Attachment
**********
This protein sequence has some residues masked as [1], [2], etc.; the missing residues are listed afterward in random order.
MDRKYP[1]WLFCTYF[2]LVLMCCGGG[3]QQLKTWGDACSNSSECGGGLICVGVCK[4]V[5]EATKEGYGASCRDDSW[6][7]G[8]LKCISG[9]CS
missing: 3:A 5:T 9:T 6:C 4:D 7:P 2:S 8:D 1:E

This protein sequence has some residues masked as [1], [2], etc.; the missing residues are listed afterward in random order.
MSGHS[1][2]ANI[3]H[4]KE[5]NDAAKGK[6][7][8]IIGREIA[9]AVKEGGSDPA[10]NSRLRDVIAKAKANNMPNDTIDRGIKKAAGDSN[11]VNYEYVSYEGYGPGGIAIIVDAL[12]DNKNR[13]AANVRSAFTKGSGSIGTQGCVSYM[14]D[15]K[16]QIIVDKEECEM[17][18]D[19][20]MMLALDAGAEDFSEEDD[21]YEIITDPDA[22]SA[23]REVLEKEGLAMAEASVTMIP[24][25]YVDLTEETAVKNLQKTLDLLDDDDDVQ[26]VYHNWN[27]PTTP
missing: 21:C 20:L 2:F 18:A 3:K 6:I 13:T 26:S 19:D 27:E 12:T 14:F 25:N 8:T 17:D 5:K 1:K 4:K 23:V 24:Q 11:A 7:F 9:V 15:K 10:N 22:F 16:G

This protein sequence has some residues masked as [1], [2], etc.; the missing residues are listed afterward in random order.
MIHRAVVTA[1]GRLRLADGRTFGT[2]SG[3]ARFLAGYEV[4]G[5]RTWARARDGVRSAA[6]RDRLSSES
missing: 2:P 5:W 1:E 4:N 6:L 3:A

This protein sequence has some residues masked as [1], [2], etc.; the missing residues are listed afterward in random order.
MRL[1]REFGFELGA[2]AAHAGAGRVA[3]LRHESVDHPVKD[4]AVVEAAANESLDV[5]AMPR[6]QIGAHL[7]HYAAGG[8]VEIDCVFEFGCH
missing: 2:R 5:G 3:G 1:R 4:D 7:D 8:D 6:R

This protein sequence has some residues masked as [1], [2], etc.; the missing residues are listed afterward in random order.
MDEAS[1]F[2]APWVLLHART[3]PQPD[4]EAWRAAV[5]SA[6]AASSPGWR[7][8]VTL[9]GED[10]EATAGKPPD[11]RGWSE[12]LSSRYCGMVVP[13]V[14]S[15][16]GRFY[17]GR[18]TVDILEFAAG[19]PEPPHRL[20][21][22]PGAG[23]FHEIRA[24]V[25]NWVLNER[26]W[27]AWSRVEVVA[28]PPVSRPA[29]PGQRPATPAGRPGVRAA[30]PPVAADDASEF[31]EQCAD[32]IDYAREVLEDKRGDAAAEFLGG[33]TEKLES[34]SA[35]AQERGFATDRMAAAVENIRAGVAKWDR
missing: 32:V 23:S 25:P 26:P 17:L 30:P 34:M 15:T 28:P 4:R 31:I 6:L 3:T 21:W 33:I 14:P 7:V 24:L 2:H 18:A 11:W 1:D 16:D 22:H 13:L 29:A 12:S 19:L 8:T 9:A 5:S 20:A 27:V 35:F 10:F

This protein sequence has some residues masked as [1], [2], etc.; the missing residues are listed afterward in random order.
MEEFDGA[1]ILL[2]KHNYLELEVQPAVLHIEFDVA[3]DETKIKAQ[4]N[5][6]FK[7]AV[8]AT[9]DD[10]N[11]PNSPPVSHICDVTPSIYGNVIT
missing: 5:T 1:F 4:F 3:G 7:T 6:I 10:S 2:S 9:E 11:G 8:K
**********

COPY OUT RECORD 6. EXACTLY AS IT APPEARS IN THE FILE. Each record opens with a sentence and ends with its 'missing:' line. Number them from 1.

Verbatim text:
This protein sequence has some residues masked as [1], [2], etc.; the missing residues are listed afterward in random order.
MEEFDGA[1]ILL[2]KHNYLELEVQPAVLHIEFDVA[3]DETKIKAQ[4]N[5][6]FK[7]AV[8]AT[9]DD[10]N[11]PNSPPVSHICDVTPSIYGNVIT
missing: 5:T 1:F 4:F 3:G 7:T 6:I 10:S 2:S 9:E 11:G 8:K